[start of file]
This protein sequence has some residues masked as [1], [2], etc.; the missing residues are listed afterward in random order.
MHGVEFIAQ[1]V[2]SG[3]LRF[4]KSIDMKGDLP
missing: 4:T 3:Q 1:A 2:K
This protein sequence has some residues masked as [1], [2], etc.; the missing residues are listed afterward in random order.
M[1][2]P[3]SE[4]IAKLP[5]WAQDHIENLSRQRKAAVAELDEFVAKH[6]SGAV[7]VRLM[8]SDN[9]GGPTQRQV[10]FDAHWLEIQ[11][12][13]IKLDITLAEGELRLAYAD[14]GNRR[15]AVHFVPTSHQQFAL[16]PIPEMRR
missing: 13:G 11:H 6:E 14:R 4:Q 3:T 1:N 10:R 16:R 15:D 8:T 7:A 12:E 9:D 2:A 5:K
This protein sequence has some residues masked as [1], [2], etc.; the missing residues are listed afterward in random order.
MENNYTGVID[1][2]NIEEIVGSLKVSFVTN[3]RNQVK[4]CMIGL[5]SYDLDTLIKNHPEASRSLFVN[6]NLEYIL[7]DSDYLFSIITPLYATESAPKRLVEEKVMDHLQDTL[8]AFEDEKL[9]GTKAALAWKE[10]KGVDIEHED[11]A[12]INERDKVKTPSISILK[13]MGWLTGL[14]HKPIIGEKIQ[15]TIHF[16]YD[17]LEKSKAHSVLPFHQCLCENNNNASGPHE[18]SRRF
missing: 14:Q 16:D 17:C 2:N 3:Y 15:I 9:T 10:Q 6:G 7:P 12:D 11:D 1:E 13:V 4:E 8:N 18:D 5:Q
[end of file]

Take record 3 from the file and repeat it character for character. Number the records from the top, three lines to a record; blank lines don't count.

This protein sequence has some residues masked as [1], [2], etc.; the missing residues are listed afterward in random order.
MENNYTGVID[1][2]NIEEIVGSLKVSFVTN[3]RNQVK[4]CMIGL[5]SYDLDTLIKNHPEASRSLFVN[6]NLEYIL[7]DSDYLFSIITPLYATESAPKRLVEEKVMDHLQDTL[8]AFEDEKL[9]GTKAALAWKE[10]KGVDIEHED[11]A[12]INERDKVKTPSISILK[13]MGWLTGL[14]HKPIIGEKIQ[15]TIHF[16]YD[17]LEKSKAHSVLPFHQCLCENNNNASGPHE[18]SRRF
missing: 14:Q 16:D 17:C 2:N 3:Y 15:I 9:T 10:Q 6:G 7:P 12:D 11:D 1:E 13:V 4:E 8:N 18:D 5:Q